Journey to the Center of the Earth by Jules Verne

This was my third encounter of Jules Verne. My favorite remains 20,000 Leagues Under The Sea, followed by Around the World in Eighty Days. I felt that Journey to the Center of the Earth is too short; it ended too abruptly. There should have been more room for Verne to expand the story; at least to dig deeper the emotional side of the characters. The story is told from Axel's point of view. He is the...

An Officer and A Spy by Robert Harris

I have been interested in the Dreyfus Affair ever since I read Zola's J'Accuse! about two years ago. Then lately Michael Rosen's The Disappearance of Émile Zola let my interest sparked again. Yet, these two books only cover the affair from Zola's point of view; or rather, Zola's fight and struggle during Dreyfus Affair; they do not touch its core. It is in this field has Robert Harris done a terrific...

The Disappearance of Émile Zola by Michael Rosen

Alfred Dreyfus was a Jewish army officer who was falsely accused of treason (passing secrets to Germany). Perhaps it was the fact that he was a Jewish, that blew out the case into anti-semitic issue, which then torn France into two bitter sides.At that time, Zola has established himself as a successful writer, having just finished his ambitious literary project: the Rougon-Macquart series. He could...

The Tenant of Wildfell Hall by Anne Brönte

It's official now—Anne is by far the best Brönte! I have read Wuthering Heights (hated it), and Jane Eyre (quite liked it but not impressed), but with The Tenant of Wildfell Hall, I was hooked right from the beginning. Anne used letters and diary as her medium, which enabled her to show the characters' emotion more freely and naturally than if it's in flat narration. The new tenant of Wildfell Hall...

The Sin of Abbé Mouret by Émile Zola

Serge Mouret is the son of Marthe Mouret (nee Rougon) and François Mouret, son of Ursule Mouret (née Macquart); meaning he has both Rougon and Macquart bloods running in his vein. Serge has two siblings: Octave (who is most Rougon than the others—appeared in The Ladies Paradise and The Conquest of Plassans); and Désirée, a retarded girl, of whom Serge took under his care.Like all the tribe members,...

Anna and the King of Siam by Margaret Landon

I am never a movie person. But among the short list of movies I have ever watched (most of them are book-turns-to-movies or movies starred by Matt Damon--yes I'm his fan!), there are even shorter list of movies which I often rewatch. One of them are Anna and the King, starring Jodi Foster and Chow Yun-Fat. I loved its cultural background of 19th century Siam. I also loved the silent and respectable...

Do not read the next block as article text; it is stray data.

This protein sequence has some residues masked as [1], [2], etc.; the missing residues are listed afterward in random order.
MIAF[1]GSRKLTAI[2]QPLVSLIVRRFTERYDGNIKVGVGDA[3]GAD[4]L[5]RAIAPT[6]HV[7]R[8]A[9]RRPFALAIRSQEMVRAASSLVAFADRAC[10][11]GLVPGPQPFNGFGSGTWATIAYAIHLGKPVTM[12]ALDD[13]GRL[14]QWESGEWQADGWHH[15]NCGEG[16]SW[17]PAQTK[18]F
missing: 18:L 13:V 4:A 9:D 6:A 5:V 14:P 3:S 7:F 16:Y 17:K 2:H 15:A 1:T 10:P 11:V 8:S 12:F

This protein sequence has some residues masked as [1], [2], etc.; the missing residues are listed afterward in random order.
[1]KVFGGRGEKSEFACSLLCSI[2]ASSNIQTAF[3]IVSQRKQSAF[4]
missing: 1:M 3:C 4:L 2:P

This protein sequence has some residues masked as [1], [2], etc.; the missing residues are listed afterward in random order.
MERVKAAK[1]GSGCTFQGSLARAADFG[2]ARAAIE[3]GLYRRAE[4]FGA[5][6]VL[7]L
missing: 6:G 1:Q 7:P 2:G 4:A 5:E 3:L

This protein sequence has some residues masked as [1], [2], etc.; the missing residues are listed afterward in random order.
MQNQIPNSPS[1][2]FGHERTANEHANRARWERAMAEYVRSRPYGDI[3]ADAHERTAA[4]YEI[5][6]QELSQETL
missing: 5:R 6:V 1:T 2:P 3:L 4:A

A Love Story by Émile Zola

Une Page d'Amour is the eight novel in Rougon-Macquart series, if you follow Zola's recommended order of reading. Helen Constantine titled this new translation published by Oxford World's Classics with A Love Story, instead of 'an episode of love'—the closest translation to Zola's original title—because she found that this book is not only about love affairs, but also represents Zola's love for...

Resurrection by Leo Tolstoy

After the real tough War and Peace years ago, I have sought opportunity to read (and love) more of Leo Tolstoy’s. However, I ended despising Resurrection, Tolstoy final work.The protagonist is a nobleman, Prince Nekhlyudov. He has wronged a peasant girl, Maslova (Katushya), and got her pregnant. Ten years later Nekhlyudov is selected to be a juror in a murder case. To his surprise, the accused is...

The Phantom of the Opera: Second Reading

Some books must surely be read more than once to get into all the layers it contains! On my first reading of Phantom about seven years ago, I was fascinated more by its gothic theme than by the grotesqueness of its back story. Only now on this second reading did I fully grasp the scary reality underneath the fantastic story; even more because it’s so relevant with the world we live now.I don’t...

March by Geraldine Brooks

While Little Women has become so many people's favorites, I have failed to recognize its high value when I read it few years ago. It was difficult for me to relate with the story, that it just flowed to the end without deeper influence. It felt like an old blanket; comfortable, but nothing else.Only after I read March, did I realize the reason. March was inspired by Little Women; telling the historical...
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